Article from SongwritingLab.Com
We all have a varied opinion on what exactly a song is and considering the 140 character limit of twitter no longer applies here, I can now happily share my own view with you.
Pedantically, we can look at a song as being part melody, part rhythm, part arrangement and part “ message”. I wish to focus on the message, but just to clarify the first three:
A melody is a series of notes. We play the notes with various textures and in varied rhythm as we stop, start and mix how the melody flows. A melody is usually presented on top of a rhythm (not necessarily a drum), possibly as simple as the rhythm you get from pausing, sustaining or holding. You can easily whistle a good melody but can struggle to whistle a bad one.
Take Singin’ in the Rain – by Freed and Brown. The melody has a wonderful rhythm to it. If you started whistling it now, you may very well be distracted from reading the rest of this article, so don’t start whistling now!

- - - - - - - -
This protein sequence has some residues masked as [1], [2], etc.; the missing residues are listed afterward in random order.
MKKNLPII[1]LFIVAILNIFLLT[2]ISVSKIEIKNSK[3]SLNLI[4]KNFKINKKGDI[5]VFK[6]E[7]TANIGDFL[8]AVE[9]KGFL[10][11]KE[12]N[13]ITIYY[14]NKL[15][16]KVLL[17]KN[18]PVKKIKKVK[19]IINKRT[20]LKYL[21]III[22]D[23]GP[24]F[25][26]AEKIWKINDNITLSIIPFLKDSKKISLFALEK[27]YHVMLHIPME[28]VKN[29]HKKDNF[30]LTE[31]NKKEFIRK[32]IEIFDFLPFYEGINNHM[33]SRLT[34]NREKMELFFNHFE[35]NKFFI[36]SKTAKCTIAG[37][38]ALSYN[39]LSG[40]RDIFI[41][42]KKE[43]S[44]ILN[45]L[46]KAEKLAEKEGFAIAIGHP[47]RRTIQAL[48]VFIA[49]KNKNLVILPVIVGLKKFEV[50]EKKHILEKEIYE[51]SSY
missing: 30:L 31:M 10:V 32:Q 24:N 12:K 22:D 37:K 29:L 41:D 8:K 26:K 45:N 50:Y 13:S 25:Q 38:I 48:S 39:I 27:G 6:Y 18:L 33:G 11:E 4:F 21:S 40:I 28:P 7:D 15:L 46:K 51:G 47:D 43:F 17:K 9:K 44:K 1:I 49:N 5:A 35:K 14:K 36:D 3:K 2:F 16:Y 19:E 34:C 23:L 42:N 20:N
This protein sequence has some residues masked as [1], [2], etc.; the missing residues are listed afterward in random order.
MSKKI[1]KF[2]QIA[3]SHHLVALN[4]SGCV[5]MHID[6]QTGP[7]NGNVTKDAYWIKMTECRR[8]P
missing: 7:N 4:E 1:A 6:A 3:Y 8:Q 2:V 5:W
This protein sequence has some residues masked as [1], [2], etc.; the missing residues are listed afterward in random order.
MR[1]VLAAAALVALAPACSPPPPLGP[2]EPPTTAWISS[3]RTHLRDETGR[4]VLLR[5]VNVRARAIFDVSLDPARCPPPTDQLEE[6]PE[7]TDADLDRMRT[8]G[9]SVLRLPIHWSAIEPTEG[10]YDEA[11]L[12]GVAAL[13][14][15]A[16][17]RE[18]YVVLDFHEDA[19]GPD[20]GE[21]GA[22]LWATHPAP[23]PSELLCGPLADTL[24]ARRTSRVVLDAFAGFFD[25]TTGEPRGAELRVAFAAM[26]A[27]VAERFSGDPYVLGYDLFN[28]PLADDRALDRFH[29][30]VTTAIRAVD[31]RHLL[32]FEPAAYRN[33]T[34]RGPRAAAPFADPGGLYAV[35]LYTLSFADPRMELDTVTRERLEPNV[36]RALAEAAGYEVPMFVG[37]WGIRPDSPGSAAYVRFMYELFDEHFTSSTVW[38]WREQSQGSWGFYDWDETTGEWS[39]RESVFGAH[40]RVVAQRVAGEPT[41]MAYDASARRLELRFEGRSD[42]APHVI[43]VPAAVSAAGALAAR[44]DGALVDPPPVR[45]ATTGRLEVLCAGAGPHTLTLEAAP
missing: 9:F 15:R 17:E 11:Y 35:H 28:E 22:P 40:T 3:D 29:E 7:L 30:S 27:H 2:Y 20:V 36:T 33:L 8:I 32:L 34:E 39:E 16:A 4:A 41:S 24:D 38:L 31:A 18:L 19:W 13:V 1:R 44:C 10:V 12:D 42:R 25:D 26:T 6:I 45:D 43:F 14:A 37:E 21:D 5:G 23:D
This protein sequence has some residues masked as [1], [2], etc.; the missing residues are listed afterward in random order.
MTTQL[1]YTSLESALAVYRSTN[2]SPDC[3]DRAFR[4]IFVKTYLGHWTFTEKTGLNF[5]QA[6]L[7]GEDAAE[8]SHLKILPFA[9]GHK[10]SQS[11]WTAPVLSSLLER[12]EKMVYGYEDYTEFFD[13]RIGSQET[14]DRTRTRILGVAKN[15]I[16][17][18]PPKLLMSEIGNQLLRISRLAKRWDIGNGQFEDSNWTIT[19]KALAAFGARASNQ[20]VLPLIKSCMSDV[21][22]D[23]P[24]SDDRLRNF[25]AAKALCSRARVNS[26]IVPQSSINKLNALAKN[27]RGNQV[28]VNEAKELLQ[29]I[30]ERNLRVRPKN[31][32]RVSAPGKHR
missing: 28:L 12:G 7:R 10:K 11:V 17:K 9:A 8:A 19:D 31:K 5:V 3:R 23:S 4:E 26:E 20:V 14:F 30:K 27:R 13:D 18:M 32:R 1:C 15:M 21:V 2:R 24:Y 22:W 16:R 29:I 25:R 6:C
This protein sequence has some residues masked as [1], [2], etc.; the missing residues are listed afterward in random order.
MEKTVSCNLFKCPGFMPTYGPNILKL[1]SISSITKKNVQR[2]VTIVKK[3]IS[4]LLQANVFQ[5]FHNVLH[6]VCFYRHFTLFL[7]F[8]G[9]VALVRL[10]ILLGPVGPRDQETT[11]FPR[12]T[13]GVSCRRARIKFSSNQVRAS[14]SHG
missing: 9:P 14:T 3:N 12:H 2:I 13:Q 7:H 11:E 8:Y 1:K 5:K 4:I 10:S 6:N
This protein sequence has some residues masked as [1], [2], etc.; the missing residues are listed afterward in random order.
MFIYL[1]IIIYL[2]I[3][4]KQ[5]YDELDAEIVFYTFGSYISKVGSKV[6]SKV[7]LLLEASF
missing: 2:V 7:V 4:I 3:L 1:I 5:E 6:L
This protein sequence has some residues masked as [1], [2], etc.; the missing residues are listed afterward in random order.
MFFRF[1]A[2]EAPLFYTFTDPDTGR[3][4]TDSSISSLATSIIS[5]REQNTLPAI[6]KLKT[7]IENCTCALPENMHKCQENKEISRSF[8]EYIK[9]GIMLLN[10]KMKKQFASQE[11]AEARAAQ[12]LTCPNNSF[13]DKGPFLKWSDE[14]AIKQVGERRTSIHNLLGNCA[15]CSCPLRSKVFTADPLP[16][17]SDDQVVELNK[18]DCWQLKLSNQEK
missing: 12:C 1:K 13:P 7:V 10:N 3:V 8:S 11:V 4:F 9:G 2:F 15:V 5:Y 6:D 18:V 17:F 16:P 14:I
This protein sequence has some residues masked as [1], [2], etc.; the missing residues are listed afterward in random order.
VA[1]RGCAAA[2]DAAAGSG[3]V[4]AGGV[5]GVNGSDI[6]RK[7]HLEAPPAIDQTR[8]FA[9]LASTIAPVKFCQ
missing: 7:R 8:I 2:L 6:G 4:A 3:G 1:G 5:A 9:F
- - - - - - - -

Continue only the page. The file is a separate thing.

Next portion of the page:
The term arrangement changes with genre and with time but effectively is the chosen structure, for the chosen instruments, playing the chosen melody/chord etc. This can have an effect on the message.
The message part of a song is an interesting one and where the rest of this article will now concentrate. It is interesting because it is relied on heavily by modern pop music. The message is not just lyrics but also the vibe.
Take hip-hop as an example. Hip-hop contains more message than rhythm, more rhythm than arrangement and more arrangement than melody. Take message away and you have a mediocre poem. No one wants to listen to average. So to improve the rap, one must big it up to compensate. Hip hop relies on a kick ass rhythm which creates a vibe, which reinforces the message.
To avoid dull rap, rappers write lyrics that test. They put violence or a sexy/lust slant into the message, something to make it edgy.
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